Workers comp payers spend hundreds of millions of dollars each year on medical management – pre-cert, utilization review, peer review, case management, clinical guidelines, and the variations and permutations thereof. Dozens of companies from mom-and-pops to regional players to industry giants like Coventry and Genex employ highly trained professional medical personnel to watch over the care delivered to injured workers, carefully reviewing and approving or not approving thousands of medical procedures.
Then, the medical bills come in to the payer. The frightening/amazing/unconscionable truth is that many non-approved medical treatments actually are performed, and billed for, and likely paid – because those determinations are not automatically fed into the bill review system’s database, and/or the bill review system can’t link the determination to the bill/provider/claimant.
How much of this actually occurs on a national basis is impossible to say, and there’s no doubt some payers have the links in place to ensure most if not all medical management determinations are linked to the right claimant/provider/event.
And because many (not all, but many) payers rely on managed care to generate departmental and corporate margins, they aren’t focused on the results of UR and bill review, but rather the dollars generated by those functions.
What does this mean for you?
Time to ask what’s important and what isn’t, and why you are in business, and how you produce results, and whether or not your incentives are aligned with employers’.


3 thoughts on “Work comp medical costs – heading up…”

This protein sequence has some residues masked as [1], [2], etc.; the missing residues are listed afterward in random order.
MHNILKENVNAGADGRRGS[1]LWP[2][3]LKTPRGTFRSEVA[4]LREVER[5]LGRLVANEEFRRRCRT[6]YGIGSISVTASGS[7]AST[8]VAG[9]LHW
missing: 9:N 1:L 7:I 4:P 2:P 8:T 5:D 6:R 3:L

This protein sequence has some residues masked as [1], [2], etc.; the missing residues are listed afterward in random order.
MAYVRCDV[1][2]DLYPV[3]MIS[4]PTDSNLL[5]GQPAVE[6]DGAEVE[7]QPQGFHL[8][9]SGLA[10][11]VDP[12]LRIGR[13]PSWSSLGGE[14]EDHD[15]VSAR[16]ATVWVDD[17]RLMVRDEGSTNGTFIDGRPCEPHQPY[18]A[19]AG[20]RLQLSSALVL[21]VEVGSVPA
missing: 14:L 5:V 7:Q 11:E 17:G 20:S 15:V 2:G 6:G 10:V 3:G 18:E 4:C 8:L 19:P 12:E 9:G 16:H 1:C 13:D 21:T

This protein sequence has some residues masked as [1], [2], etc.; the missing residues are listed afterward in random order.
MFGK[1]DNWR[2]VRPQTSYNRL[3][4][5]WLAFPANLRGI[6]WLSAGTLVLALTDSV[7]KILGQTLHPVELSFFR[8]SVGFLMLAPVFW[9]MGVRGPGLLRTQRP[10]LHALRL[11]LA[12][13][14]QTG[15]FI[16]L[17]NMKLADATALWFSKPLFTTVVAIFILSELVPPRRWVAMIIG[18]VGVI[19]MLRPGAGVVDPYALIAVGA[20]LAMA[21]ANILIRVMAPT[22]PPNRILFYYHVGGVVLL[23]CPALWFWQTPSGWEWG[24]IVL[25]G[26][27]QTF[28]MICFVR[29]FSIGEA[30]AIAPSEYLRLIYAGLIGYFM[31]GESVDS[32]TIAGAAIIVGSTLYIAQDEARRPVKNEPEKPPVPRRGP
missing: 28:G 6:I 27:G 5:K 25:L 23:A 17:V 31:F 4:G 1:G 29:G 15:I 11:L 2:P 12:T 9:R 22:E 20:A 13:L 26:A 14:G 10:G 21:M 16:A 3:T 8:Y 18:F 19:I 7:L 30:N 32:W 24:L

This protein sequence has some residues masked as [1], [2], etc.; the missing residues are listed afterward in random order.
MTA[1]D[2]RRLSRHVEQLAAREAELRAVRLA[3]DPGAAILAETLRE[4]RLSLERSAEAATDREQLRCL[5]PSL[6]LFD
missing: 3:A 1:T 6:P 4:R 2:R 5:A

1. You’re quite right on the misaligned incentives – the employer is in the business of trying to shrink their WC program/costs (increasing their margin/bottom line)whereas the managed care company is in the business of maximizing their revenue and profits. The two goals are counter to one another so you have this inherent tension in the system which doesn’t necessarily translate into maximum value for the employer.

  2. It has been said that the definition of stupidity is doing the same thing over and over again and expecting a different result. Those of us who have been “under the hood” of medicine and WC learned a long time ago that the typical managed care approaches are great for the managed care companies…for insurers employers, and injured workers….maybe not so much…..

  3. One question worth considering is who is benefiting from all the downstream services that are associated with a WC claim? If the company that is managing claims also gains revenue from case management, adjusting, sharing in network discounts, or billing or medical services, etc., then perhaps their incentives are not aligned with the employer who is paying the bills. Many TPAs and MCOs appear to have conflicts of interest and lack of transparency in this regard. This is especially true when they purport to offer services, such as triage, which are designed to reduce unnecessary claims. There are a lot of foxes watching the workers comp hen house!

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Joe Paduda is the principal of Health Strategy Associates